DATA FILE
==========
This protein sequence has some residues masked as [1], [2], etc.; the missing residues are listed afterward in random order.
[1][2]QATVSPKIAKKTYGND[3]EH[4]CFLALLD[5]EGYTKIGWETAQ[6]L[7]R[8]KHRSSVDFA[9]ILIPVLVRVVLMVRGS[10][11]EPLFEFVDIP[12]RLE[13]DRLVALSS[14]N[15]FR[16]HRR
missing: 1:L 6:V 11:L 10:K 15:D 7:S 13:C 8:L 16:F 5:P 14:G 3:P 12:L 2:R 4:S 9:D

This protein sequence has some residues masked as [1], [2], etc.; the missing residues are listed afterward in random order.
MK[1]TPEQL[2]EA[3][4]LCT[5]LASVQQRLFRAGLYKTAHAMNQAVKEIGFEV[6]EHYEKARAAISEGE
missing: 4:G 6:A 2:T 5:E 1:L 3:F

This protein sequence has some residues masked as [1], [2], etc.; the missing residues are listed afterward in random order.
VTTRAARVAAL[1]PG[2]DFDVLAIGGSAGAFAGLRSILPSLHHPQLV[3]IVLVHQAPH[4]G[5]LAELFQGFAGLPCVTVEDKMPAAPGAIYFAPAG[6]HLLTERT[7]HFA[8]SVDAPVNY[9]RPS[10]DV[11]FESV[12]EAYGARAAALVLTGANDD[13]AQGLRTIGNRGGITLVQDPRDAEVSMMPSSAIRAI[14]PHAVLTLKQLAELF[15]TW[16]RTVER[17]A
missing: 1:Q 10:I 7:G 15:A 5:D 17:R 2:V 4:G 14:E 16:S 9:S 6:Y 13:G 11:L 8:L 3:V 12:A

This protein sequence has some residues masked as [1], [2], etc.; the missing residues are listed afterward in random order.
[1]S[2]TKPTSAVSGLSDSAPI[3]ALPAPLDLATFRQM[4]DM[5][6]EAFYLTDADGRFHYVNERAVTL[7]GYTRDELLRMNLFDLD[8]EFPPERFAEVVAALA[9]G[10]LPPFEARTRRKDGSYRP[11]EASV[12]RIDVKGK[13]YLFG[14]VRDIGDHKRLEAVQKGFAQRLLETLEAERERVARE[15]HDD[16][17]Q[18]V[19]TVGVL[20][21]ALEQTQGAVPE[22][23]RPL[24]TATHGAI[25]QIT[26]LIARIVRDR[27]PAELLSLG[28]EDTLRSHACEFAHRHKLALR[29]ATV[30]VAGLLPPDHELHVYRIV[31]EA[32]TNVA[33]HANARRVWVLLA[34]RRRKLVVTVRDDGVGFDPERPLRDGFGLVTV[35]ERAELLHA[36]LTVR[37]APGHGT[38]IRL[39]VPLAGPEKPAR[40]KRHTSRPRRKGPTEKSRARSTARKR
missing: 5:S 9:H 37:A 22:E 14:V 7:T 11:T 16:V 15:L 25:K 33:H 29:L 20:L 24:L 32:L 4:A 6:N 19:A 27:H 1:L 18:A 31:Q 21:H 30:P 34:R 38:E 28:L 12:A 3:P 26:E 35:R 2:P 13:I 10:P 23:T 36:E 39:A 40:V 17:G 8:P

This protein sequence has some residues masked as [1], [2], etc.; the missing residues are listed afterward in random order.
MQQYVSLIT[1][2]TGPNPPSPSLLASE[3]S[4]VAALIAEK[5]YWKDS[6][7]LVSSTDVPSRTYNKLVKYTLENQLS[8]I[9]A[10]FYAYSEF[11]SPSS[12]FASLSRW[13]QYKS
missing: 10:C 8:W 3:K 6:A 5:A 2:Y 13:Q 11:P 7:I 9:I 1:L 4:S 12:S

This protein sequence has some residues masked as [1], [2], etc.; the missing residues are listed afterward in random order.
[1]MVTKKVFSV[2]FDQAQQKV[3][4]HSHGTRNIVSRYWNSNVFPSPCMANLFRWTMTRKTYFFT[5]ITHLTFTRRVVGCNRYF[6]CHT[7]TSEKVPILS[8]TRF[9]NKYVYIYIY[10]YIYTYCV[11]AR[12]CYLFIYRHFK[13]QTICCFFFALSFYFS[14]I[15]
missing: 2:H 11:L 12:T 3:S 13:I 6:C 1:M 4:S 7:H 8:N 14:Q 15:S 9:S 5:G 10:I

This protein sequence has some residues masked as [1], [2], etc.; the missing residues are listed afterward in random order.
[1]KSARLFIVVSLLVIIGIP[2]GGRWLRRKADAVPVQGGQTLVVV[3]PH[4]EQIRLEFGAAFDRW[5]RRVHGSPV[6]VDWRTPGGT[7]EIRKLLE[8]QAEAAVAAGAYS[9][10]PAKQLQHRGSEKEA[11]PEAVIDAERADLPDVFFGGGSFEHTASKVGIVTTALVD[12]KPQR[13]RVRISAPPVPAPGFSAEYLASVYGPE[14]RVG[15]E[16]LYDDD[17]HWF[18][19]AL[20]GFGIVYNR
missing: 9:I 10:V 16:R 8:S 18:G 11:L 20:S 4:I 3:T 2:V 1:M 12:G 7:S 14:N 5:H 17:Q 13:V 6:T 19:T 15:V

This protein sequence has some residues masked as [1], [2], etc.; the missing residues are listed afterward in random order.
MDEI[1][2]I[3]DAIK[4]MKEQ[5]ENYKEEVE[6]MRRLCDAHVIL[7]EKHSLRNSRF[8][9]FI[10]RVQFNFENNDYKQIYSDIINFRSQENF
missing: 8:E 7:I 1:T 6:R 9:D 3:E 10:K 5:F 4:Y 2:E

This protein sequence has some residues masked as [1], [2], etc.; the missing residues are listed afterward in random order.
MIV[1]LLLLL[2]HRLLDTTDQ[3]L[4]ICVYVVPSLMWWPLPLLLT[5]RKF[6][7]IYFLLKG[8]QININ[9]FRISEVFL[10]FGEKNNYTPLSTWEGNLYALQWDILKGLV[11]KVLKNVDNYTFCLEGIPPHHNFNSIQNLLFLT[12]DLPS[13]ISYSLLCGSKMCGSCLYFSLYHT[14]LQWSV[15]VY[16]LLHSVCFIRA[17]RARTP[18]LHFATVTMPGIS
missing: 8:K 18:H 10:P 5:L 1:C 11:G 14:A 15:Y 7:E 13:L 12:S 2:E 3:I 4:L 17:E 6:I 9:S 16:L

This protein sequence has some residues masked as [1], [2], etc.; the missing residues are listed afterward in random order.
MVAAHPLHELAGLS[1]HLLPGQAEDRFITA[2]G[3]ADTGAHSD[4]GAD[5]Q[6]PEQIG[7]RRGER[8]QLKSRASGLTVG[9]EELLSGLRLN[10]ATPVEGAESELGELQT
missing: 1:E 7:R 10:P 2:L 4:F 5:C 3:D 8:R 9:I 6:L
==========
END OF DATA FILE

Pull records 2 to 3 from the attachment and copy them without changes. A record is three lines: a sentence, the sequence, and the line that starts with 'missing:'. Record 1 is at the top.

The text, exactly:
This protein sequence has some residues masked as [1], [2], etc.; the missing residues are listed afterward in random order.
MK[1]TPEQL[2]EA[3][4]LCT[5]LASVQQRLFRAGLYKTAHAMNQAVKEIGFEV[6]EHYEKARAAISEGE
missing: 4:G 6:A 2:T 5:E 1:L 3:F

This protein sequence has some residues masked as [1], [2], etc.; the missing residues are listed afterward in random order.
VTTRAARVAAL[1]PG[2]DFDVLAIGGSAGAFAGLRSILPSLHHPQLV[3]IVLVHQAPH[4]G[5]LAELFQGFAGLPCVTVEDKMPAAPGAIYFAPAG[6]HLLTERT[7]HFA[8]SVDAPVNY[9]RPS[10]DV[11]FESV[12]EAYGARAAALVLTGANDD[13]AQGLRTIGNRGGITLVQDPRDAEVSMMPSSAIRAI[14]PHAVLTLKQLAELF[15]TW[16]RTVER[17]A
missing: 1:Q 10:I 7:G 15:A 5:D 17:R 2:V 4:G 14:E 16:S 9:S 6:Y 13:G 11:L 8:L 3:V 12:A